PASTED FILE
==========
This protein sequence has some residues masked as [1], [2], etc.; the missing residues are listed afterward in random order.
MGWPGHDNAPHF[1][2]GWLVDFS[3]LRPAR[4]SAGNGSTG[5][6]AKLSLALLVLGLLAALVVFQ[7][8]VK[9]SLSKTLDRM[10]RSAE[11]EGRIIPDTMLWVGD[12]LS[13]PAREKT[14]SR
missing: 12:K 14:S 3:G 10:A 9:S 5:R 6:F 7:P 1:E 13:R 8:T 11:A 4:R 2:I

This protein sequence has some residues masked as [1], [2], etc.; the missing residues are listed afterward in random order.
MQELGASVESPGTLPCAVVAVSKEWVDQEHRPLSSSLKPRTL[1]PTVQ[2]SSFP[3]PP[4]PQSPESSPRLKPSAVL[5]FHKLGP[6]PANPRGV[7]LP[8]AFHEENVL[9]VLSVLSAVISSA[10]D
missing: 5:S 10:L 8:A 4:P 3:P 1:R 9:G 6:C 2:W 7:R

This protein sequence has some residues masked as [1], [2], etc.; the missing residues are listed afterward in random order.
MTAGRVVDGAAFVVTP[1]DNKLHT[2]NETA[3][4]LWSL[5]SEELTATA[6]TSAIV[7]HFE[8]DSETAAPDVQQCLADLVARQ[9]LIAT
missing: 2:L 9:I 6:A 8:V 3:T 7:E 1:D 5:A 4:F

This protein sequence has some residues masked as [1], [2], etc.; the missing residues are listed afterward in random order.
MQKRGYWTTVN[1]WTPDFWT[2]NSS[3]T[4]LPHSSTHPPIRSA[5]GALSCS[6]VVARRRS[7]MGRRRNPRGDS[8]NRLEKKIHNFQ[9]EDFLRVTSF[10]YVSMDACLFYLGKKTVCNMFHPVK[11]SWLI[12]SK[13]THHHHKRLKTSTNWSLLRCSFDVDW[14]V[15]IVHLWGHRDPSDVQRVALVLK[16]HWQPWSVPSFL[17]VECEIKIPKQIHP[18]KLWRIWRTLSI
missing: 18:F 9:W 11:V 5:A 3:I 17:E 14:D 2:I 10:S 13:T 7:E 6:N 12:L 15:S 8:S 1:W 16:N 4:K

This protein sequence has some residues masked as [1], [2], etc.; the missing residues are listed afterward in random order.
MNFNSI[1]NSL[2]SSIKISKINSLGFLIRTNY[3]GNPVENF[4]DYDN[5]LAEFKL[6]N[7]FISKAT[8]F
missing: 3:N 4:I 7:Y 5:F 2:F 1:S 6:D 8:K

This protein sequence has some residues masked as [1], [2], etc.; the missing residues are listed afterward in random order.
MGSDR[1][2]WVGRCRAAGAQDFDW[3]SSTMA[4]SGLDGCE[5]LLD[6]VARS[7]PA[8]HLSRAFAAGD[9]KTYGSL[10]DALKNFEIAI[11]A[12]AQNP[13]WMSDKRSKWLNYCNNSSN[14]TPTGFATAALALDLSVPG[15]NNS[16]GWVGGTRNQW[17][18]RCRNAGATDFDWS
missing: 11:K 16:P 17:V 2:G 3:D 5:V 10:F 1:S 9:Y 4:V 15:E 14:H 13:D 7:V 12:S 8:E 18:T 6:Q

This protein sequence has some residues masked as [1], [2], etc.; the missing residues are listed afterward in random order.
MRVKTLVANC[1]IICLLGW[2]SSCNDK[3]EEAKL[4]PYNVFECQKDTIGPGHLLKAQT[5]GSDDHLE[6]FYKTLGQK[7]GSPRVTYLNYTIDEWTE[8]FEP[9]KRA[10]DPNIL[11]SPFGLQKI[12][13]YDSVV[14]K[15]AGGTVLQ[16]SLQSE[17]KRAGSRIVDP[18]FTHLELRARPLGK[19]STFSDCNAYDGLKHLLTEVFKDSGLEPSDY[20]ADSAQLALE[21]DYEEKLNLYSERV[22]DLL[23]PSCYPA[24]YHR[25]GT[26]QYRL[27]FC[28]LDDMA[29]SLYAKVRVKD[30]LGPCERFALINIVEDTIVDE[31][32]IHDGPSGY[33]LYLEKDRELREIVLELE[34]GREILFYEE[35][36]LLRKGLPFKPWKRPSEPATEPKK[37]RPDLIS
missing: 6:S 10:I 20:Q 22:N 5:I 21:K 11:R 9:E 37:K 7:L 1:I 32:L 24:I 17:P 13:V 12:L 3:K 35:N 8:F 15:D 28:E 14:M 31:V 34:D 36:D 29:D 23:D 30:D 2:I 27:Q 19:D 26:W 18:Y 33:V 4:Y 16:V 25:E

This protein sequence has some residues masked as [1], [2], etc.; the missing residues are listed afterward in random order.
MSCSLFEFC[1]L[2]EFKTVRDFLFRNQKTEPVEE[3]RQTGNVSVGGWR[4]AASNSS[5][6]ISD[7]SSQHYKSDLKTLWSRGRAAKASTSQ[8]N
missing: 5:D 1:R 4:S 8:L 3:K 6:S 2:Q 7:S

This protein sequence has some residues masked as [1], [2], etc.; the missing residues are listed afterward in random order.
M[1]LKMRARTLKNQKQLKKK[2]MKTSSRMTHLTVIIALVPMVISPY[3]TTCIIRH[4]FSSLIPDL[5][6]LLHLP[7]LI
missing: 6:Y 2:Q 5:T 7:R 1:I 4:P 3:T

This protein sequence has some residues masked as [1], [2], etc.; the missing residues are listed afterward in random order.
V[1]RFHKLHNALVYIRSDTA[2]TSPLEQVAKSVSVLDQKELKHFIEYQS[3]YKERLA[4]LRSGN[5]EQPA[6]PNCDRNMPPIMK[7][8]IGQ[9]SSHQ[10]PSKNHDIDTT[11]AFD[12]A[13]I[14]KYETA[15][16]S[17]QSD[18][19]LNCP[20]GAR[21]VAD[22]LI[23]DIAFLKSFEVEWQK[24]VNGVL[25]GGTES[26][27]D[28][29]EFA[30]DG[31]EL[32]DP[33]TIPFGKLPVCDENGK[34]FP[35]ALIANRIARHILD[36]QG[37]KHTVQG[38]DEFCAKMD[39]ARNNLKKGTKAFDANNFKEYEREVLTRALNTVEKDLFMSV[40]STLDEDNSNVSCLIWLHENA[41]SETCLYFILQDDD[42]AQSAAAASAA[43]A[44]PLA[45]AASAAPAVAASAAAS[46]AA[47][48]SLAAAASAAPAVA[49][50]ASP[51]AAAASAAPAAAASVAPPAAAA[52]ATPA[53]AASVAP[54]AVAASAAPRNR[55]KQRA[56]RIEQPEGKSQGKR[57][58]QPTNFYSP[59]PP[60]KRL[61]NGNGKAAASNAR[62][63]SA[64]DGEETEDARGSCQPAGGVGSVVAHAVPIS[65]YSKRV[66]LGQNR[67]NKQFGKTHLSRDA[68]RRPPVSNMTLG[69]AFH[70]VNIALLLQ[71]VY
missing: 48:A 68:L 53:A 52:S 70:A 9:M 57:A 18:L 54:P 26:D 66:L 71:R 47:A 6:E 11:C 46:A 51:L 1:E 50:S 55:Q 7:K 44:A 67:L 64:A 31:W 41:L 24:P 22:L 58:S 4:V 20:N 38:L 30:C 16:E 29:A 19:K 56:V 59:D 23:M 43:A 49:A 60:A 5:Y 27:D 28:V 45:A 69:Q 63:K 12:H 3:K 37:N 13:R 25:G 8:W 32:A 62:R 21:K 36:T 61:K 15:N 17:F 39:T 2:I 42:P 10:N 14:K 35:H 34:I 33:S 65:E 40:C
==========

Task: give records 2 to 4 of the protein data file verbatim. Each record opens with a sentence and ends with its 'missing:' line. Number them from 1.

This protein sequence has some residues masked as [1], [2], etc.; the missing residues are listed afterward in random order.
MQELGASVESPGTLPCAVVAVSKEWVDQEHRPLSSSLKPRTL[1]PTVQ[2]SSFP[3]PP[4]PQSPESSPRLKPSAVL[5]FHKLGP[6]PANPRGV[7]LP[8]AFHEENVL[9]VLSVLSAVISSA[10]D
missing: 5:S 10:L 8:A 4:P 3:P 1:R 9:G 6:C 2:W 7:R

This protein sequence has some residues masked as [1], [2], etc.; the missing residues are listed afterward in random order.
MTAGRVVDGAAFVVTP[1]DNKLHT[2]NETA[3][4]LWSL[5]SEELTATA[6]TSAIV[7]HFE[8]DSETAAPDVQQCLADLVARQ[9]LIAT
missing: 2:L 9:I 6:A 8:V 3:T 7:E 1:D 5:A 4:F

This protein sequence has some residues masked as [1], [2], etc.; the missing residues are listed afterward in random order.
MQKRGYWTTVN[1]WTPDFWT[2]NSS[3]T[4]LPHSSTHPPIRSA[5]GALSCS[6]VVARRRS[7]MGRRRNPRGDS[8]NRLEKKIHNFQ[9]EDFLRVTSF[10]YVSMDACLFYLGKKTVCNMFHPVK[11]SWLI[12]SK[13]THHHHKRLKTSTNWSLLRCSFDVDW[14]V[15]IVHLWGHRDPSDVQRVALVLK[16]HWQPWSVPSFL[17]VECEIKIPKQIHP[18]KLWRIWRTLSI
missing: 18:F 9:W 11:V 5:A 3:I 17:E 14:D 2:I 10:S 13:T 7:E 6:N 12:L 15:S 8:S 1:W 16:N 4:K